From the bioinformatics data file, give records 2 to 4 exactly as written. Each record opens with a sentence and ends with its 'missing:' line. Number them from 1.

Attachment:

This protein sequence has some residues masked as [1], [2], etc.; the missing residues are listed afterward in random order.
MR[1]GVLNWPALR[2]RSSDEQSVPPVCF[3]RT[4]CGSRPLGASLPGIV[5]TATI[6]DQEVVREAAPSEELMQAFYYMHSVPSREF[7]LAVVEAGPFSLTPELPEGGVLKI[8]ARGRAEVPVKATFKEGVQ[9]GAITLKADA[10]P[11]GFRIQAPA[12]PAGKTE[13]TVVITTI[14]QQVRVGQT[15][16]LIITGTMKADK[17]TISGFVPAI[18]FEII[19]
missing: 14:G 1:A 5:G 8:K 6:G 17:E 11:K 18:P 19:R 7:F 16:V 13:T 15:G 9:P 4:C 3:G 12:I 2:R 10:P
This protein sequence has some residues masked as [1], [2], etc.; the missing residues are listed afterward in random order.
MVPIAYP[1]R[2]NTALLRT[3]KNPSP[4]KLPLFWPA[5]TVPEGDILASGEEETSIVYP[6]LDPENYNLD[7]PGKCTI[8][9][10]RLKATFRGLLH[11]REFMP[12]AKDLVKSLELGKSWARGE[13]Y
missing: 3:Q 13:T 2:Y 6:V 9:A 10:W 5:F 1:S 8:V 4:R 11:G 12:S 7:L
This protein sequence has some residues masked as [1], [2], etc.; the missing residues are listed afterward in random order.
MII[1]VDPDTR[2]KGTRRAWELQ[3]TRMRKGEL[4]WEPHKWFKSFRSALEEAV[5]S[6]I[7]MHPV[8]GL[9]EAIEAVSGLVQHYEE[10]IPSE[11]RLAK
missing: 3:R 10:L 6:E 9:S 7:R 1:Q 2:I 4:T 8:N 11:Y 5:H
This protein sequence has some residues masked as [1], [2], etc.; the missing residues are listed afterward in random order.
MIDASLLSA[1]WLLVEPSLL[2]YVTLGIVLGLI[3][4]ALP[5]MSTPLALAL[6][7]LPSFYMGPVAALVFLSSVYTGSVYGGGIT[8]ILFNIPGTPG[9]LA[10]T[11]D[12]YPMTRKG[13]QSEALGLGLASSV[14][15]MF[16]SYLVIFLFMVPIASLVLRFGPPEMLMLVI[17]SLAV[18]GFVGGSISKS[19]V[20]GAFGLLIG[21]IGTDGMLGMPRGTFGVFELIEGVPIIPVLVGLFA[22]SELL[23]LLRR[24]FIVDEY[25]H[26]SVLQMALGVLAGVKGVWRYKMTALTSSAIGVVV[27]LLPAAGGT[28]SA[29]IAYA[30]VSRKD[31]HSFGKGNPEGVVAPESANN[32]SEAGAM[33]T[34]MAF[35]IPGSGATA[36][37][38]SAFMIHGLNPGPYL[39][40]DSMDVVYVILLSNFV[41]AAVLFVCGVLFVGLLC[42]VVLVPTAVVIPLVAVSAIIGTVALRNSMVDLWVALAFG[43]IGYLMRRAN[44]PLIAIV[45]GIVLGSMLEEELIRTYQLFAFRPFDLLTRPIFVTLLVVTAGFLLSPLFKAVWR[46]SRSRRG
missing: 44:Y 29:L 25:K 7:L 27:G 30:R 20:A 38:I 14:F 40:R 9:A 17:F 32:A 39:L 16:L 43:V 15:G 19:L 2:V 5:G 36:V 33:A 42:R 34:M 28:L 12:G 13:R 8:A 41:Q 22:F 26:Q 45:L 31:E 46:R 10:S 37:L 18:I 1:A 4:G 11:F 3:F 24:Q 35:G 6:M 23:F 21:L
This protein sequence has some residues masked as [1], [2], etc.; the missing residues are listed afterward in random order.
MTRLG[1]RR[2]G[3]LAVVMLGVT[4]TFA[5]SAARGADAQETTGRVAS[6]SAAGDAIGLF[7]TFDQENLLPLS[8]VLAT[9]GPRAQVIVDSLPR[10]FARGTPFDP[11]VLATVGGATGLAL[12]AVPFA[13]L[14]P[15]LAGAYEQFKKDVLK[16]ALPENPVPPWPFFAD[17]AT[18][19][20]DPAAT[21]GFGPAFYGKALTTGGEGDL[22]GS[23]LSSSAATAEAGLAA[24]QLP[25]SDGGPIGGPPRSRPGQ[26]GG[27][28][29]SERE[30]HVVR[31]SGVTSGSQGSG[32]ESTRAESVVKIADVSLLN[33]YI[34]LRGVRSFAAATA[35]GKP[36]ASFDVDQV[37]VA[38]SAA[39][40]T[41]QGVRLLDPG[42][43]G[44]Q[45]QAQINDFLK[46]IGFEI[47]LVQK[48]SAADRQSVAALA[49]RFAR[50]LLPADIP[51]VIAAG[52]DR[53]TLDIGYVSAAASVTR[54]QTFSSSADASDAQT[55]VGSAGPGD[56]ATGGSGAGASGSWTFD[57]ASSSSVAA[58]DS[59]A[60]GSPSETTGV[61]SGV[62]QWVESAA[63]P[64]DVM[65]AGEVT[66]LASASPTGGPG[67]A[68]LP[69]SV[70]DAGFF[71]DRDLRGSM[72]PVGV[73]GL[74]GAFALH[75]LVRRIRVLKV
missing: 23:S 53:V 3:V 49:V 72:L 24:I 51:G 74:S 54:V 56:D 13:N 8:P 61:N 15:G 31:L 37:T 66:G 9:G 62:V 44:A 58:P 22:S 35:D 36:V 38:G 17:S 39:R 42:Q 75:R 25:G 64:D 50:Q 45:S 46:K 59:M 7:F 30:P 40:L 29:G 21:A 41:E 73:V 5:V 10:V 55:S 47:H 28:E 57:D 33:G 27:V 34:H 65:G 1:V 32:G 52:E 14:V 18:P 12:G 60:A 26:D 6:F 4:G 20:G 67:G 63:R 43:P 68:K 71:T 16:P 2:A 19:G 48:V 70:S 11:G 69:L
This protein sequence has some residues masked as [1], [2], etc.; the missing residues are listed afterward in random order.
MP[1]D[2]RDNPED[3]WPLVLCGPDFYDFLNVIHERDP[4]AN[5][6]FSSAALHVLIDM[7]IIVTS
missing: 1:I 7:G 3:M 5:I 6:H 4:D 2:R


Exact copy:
This protein sequence has some residues masked as [1], [2], etc.; the missing residues are listed afterward in random order.
MVPIAYP[1]R[2]NTALLRT[3]KNPSP[4]KLPLFWPA[5]TVPEGDILASGEEETSIVYP[6]LDPENYNLD[7]PGKCTI[8][9][10]RLKATFRGLLH[11]REFMP[12]AKDLVKSLELGKSWARGE[13]Y
missing: 3:Q 13:T 2:Y 6:V 9:A 10:W 5:F 1:S 8:V 4:R 11:G 12:S 7:L
This protein sequence has some residues masked as [1], [2], etc.; the missing residues are listed afterward in random order.
MII[1]VDPDTR[2]KGTRRAWELQ[3]TRMRKGEL[4]WEPHKWFKSFRSALEEAV[5]S[6]I[7]MHPV[8]GL[9]EAIEAVSGLVQHYEE[10]IPSE[11]RLAK
missing: 3:R 10:L 6:E 9:S 7:R 1:Q 2:I 4:T 8:N 11:Y 5:H
This protein sequence has some residues masked as [1], [2], etc.; the missing residues are listed afterward in random order.
MIDASLLSA[1]WLLVEPSLL[2]YVTLGIVLGLI[3][4]ALP[5]MSTPLALAL[6][7]LPSFYMGPVAALVFLSSVYTGSVYGGGIT[8]ILFNIPGTPG[9]LA[10]T[11]D[12]YPMTRKG[13]QSEALGLGLASSV[14][15]MF[16]SYLVIFLFMVPIASLVLRFGPPEMLMLVI[17]SLAV[18]GFVGGSISKS[19]V[20]GAFGLLIG[21]IGTDGMLGMPRGTFGVFELIEGVPIIPVLVGLFA[22]SELL[23]LLRR[24]FIVDEY[25]H[26]SVLQMALGVLAGVKGVWRYKMTALTSSAIGVVV[27]LLPAAGGT[28]SA[29]IAYA[30]VSRKD[31]HSFGKGNPEGVVAPESANN[32]SEAGAM[33]T[34]MAF[35]IPGSGATA[36][37][38]SAFMIHGLNPGPYL[39][40]DSMDVVYVILLSNFV[41]AAVLFVCGVLFVGLLC[42]VVLVPTAVVIPLVAVSAIIGTVALRNSMVDLWVALAFG[43]IGYLMRRAN[44]PLIAIV[45]GIVLGSMLEEELIRTYQLFAFRPFDLLTRPIFVTLLVVTAGFLLSPLFKAVWR[46]SRSRRG
missing: 44:Y 29:L 25:K 7:L 27:G 30:R 20:A 38:I 14:F 40:R 9:A 17:F 32:A 39:L 16:L 43:V 15:G 19:L 2:V 5:G 36:V 33:A 42:R 34:M 28:L 12:G 13:R 8:A 41:Q 22:F 26:Q 45:L 31:E 46:R 10:S 37:L 18:I 1:A 4:G 11:F 3:F 24:Q 35:G 6:M 23:F 21:L